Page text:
Initially contracts have been considered as a mechanism to save on transaction costs. However, over time they have come to be regarded a result of the need to share risks. Risks can be either exogenous to the contracting parties or generated by them (endogenous). In particular, information asymmetry creates adverse selection and exogenous randomness while endogenous randomness is due to moral hazard. The principal agent models essentially contain a formal characterization of risk sharing in contracts towards its efficiency. There is an acknowledgement that such sharing results in a propensity to take up more risky transactions and spread them to more individuals in various forms. Mature individuals are expected to regulate their activities and contain risks within acceptable bounds. Individual greed may however lead to systemic risks which are beyond their control. Efficient regulation must be conceptualized to move the system back to stability.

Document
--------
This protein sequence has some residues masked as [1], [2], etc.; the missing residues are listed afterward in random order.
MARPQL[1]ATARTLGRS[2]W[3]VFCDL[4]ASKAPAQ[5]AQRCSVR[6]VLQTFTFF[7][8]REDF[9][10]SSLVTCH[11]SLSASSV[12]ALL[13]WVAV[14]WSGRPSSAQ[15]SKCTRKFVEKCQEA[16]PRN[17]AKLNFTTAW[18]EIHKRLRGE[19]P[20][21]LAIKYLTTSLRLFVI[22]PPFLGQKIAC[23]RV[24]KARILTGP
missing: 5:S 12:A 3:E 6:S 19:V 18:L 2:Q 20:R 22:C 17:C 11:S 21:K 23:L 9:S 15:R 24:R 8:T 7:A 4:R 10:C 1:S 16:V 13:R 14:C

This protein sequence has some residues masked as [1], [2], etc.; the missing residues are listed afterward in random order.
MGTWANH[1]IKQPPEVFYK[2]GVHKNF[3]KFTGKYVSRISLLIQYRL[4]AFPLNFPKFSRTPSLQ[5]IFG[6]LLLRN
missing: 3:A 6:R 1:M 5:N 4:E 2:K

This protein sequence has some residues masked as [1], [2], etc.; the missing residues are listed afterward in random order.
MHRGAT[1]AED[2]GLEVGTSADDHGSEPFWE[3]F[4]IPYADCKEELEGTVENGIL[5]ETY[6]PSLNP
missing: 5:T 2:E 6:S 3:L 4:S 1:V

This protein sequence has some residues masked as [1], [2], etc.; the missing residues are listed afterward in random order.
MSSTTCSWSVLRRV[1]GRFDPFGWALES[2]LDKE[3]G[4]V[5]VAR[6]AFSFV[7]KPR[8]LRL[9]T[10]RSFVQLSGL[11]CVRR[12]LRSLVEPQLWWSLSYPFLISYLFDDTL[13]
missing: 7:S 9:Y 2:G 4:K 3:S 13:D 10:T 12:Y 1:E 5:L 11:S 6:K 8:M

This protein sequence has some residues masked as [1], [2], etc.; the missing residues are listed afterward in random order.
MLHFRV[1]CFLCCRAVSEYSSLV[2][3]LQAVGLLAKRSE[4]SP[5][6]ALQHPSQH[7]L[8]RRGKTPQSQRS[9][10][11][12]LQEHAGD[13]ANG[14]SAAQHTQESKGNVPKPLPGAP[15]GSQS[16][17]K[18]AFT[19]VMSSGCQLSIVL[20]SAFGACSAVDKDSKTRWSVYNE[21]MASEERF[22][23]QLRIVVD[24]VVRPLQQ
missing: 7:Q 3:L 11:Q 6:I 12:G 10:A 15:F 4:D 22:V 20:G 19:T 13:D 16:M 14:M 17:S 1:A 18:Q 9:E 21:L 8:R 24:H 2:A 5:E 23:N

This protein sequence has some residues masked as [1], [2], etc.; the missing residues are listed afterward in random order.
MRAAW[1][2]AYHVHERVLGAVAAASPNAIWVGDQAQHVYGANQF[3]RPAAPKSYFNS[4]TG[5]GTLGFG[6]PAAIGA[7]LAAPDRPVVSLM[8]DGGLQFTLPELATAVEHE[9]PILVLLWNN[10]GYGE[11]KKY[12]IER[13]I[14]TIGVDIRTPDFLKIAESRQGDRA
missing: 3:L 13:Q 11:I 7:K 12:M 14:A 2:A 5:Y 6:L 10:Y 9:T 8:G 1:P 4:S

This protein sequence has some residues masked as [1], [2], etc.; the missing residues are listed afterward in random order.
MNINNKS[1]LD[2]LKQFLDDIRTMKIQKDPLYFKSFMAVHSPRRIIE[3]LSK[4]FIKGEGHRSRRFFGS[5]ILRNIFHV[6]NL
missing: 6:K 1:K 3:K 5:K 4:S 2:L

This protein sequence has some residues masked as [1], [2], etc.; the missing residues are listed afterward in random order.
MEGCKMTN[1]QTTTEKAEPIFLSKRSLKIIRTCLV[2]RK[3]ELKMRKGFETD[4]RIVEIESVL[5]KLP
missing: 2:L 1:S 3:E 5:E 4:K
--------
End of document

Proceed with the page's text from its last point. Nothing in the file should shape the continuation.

KeywordsRisk Aversion Moral Hazard Agency Cost Adverse Selection Risk Sharing
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